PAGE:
Synopsis of 1×4: After a brief Pentagon robbery, the Legends land in Cold War-era Russia for another frigid heist.
What is the ideal balance between cohesiveness and energy? A proper marriage of craft and fun? Does there exist a perfect balance in genre television, where the two can meet in equal measure without the other being sacrificed?
Thus far, Legends of Tomorrow has had an incredible amount of the latter. Each of the first four episodes has been a breeze, zipping by in some of the fastest forty-two minutes around. Watching Snart, Rory, and Ray bounce off of each other is a constant delight, and Arthur Darville & Caity Lotz bring an enjoyable lack of fun to Rip and Sara, if such a concept makes any sense.
But as pieces of television, meant to entertain and touch, where characters must learn lessons and come to personal realizations, each episode of Legends of Tomorrow has been an absolute mess. Character flaws seem to be assigned at random each week. Characters discuss their emotional movements while on missions that have nothing to do with them. The timeline can be destroyed with the simplest action but raiding the Pentagon during the freakin’ Cold War has no negative effects.
Legends of Tomorrow is all over the place. But at least it’s doing it with style.
Reliably, Snart and Ray are the bright, shining stars of “White Knights.” Legends found this golden dynamic back in the second half of the pilot and wisely brings it around again for some more fun. Again placed together on a heist, Captain Cold and the Atom have no mighty villain to face or secure fortress to hack*. Their assigned task is the seduction of a single Russian scientist.
*Again, they broke through the Pentagon in seconds.
Ray, of course, hardly knows what to do with Valentina when he meets her. He comes on very strong. Snart lets him know that chicks don’t dig that, bro. He plays it cool and laid back and Valentina is Russian putty in his hands. She asks him to walk her home and even leaves him with a steamy good night kiss. It’s all in service of nabbing her credentials mid-swoon (something Snart is apparently an expert at), and he does it with style.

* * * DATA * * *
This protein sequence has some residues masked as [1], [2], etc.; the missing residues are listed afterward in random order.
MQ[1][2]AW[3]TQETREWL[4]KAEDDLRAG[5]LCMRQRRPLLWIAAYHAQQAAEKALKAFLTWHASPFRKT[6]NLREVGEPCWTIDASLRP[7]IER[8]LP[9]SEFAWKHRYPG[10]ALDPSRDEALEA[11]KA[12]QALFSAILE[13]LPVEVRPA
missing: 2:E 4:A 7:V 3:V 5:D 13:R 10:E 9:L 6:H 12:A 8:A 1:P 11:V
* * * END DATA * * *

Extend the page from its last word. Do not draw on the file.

The discussion of Valentina continues on throughout the episode. During the elaborate and confusing climax of “White Knights,” Valentina nearly enters the fray and gets herself nuked by something Stein is doing. Not wanting to see her blown up, Ray asks Snart to go distract her long enough for their heist to complete. Snart doesn’t care much about the ultimate fate of “some Commie broad.”
This decision to save Valentina ultimately ends up getting a lot of people thrown in a gulag, including Ray. With Snart held at gunpoint by a Russian scientist who ain’t nobody’s fool, Ray is forced to back down, and gets himself captured.
A similar fate befalls Rory, who spent much of the episode hanging out with Rip. Having realized a healthy application of Rogue will always do a storyline a favor, the writers hand over Rory as a sidekick to Rip Hunter: Time Master this week as he deals with the world’s quickest assassination plotline.
The beginning of “White Knights” finds the Waverider pursued by Chronos, the mask-y fella from the pilot assigned to hunt down Rip. Some quick maneuvering sends Chronos crashing to Earth, but the plotline doesn’t stop there*. Time Master Druce pays Rip a visit, telling him that if he surrenders now he’ll be forgiven of his crimes against time (his “time crimes” if you will) and his team returned to their timeline of origin. It all sounds too good to be true. And it is.
*Although it almost does.
Mick rightfully asserts that Druce plans to kill Rip and his team when he surrenders. Rip plans an ambush and takes down his attackers with lots of fire before Druce escapes through time. And just like that it’s over. The planned assassination plot is dropped and forgotten for the rest of the episode. While I’m glad that not every event on Legends of Tomorrow needs to be a crux of the whole hour, it’s a frankly bizarre structure for a show to have, like two episodes were hastily slammed together.
The ambush kicks off the Firestorm plotline that dominates the rest of the episode. Stein is very controlling. Jackson is tired of being told what to do. Firestorm is torn apart, almost like an old white man and a young black man might not be completely sympatico.
What works about the Firestorm argument is that both sides make sense. Jackson was taken from his home and his mother against his will. He was drugged and stolen from home. It’s understandable to be pissed after such a happenstance. But Stein had his reasons. The world itself hangs in the balance, and aren’t the needs of humanity above the needs of but a simple few? Stein left behind his wife to save the world. Shouldn’t Jackson have to make similar sacrifices?
Both sides have their compelling evidence, but I pray for a time it’s not conveyed in a yelling scene on the bridge. Maybe the second half of this two-parter will make the shape of things more clear? These be the perils of reviewing a show episodically.
By far the most incomprehensible part of “White Knights” is Sara and Kendra’s sparring matches. Turns out, both of the women on the Waverider have unquenchable bloodlusts they didn’t ask for. Both of them.
During the brief raid on the Pentagon, Kendra goes buckwild on some security guys, like the writer accidentally wrote the wrong name in the script and didn’t catch it until they had already filmed the scene. Sara offers to train Kendra to control her bloodlust, which is like sending a coke addict to counseling sessions with an active drug addict.
Giving both of the show’s precious few female presences the same downfall is lazy. Making the tired and horribly out-of-date trope of the woman who can’t control her emotions is downright insulting. I strangely expect more out of a show where Captain Cold tells the ship board computer, “Bone me.”